sprinkler equipped with integral shields to protect the operating elemtn form discharge from sprinklers installed at higher elevations
large orifice sprinkler
sprinkler head with orifice size equal or greater than 3/4 and less than 1 inch
listed device
A fire protection component that has been tested to perform under parameters specified for its use by a nationally recognized testing agency. Underwriter’s Laboratory (UL) and Factory Mutual (FM) are the two most common.
Master Pressure Reducing Valve
A pressure reducing valve installed to regulate pressures in an entire fire protection system and/or standpipe system zone.
Main Drain
The primary drain connection located on the system riser and also utilized as a flow test connection.
Microbiologically Influenced Corrosion (MIC)
Corrosion caused by the presence of microbes in the water supply that over time attack the interior of metallic piping and cause leaks, pitting, and blockages.
Old-Style/Conventional Sprinkler
A sprinkler that directs 40% to 60% of the water initially in a downward direction and is designed to be installed with the deflector in either the upright or pendent position.
Pendent Sprinkler
A sprinkler designed to be installed in such a way that the water stream is directed downward against the deflector.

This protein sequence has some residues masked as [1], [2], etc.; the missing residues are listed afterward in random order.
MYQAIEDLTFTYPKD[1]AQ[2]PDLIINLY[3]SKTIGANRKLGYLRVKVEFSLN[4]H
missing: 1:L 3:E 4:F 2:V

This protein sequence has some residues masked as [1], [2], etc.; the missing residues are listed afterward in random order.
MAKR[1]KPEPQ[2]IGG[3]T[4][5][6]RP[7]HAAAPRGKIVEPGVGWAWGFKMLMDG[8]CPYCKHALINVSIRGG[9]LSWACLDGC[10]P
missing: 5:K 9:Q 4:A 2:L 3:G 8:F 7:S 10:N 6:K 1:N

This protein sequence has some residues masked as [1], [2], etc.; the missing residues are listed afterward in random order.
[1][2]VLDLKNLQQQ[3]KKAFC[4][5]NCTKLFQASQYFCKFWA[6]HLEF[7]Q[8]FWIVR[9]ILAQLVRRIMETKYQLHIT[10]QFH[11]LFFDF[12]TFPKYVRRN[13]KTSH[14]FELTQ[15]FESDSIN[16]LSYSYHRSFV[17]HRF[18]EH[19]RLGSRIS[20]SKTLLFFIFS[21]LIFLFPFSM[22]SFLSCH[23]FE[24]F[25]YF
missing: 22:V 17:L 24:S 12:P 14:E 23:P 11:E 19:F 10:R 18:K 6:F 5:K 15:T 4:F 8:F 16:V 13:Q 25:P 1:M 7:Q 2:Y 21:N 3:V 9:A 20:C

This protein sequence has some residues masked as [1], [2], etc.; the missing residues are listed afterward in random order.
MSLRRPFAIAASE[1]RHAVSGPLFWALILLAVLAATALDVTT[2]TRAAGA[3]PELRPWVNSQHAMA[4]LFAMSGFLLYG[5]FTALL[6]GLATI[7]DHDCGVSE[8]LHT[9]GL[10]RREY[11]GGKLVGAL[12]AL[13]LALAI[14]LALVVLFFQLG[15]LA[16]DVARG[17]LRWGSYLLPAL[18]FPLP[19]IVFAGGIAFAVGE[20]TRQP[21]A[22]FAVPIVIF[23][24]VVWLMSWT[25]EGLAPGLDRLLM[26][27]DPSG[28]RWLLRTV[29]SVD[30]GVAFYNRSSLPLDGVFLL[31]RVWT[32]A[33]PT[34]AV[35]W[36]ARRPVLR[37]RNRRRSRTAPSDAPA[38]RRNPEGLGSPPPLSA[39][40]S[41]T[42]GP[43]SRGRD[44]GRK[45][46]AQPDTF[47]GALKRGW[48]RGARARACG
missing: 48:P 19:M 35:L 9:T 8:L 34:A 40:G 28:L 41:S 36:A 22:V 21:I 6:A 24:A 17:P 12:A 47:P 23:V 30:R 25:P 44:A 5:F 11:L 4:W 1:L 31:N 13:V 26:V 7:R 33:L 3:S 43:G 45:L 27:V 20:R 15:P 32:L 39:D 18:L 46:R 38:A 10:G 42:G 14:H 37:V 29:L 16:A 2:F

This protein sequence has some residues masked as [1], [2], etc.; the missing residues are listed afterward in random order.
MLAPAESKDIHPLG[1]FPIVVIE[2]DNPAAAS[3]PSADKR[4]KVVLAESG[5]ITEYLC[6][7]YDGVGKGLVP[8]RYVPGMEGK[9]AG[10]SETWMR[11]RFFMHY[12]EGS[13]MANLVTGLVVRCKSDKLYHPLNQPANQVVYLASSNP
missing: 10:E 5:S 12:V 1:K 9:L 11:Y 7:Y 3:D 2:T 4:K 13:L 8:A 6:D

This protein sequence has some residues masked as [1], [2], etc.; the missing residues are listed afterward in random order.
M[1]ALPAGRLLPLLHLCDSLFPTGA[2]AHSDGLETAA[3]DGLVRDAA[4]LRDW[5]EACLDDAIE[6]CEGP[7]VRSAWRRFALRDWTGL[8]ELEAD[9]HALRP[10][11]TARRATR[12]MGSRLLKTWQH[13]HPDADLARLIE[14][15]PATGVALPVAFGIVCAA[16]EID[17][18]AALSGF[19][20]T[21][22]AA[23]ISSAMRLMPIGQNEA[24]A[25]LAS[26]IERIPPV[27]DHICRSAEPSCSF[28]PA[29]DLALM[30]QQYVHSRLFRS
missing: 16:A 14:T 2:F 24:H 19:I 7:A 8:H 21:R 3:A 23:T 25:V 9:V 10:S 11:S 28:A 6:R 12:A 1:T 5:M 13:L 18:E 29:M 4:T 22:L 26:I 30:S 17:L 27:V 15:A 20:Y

Pintle Screws
A visual indicating device required for sprinklers manufactured prior to 1999 identifying small orifice sprinklers and large orifice sprinklers where orifice size is different than the nominal thread size of the sprinkler head.
Pipe Schedule Systems
A method of sizing piping based upon the number of sprinkler heads and the occupancy of the protected area.
Preaction Sprinkler System
A sprinkler system employing automatic sprinklers that are attached to a piping system that contains air that may or may not be under pressure, with a supplemental detection system installed in the same areas as the sprinklers.
Pressure Control Valve
A pilot operated pressure reducing valve that may be used with a fire or booster pump designed for the purpose of preventing the incoming water supply pressure from dropping below a set pressure.
Pressure-Reducing Valve
A valve designed for the purpose of reducing the downstream water pressure under both flowing (residual) and nonflowing (static) conditions.
Pressure Relief Valve
A valve designed for the purpose of releasing excess air or water pressure from the Fire Protection Piping System.
Pressure Tank
A tank using air pressure to supplying water for water-based fire protection systems. Tank contents to be maintained at one third air to two thirds water.
Quick Response Sprinkler Head
A sprinkler having a fusible link with a response time index (RTI) of 50 or less.
Recessed Sprinkler
A sprinkler in which all or part of the body, other than the shank thread, is mounted above the ceiling.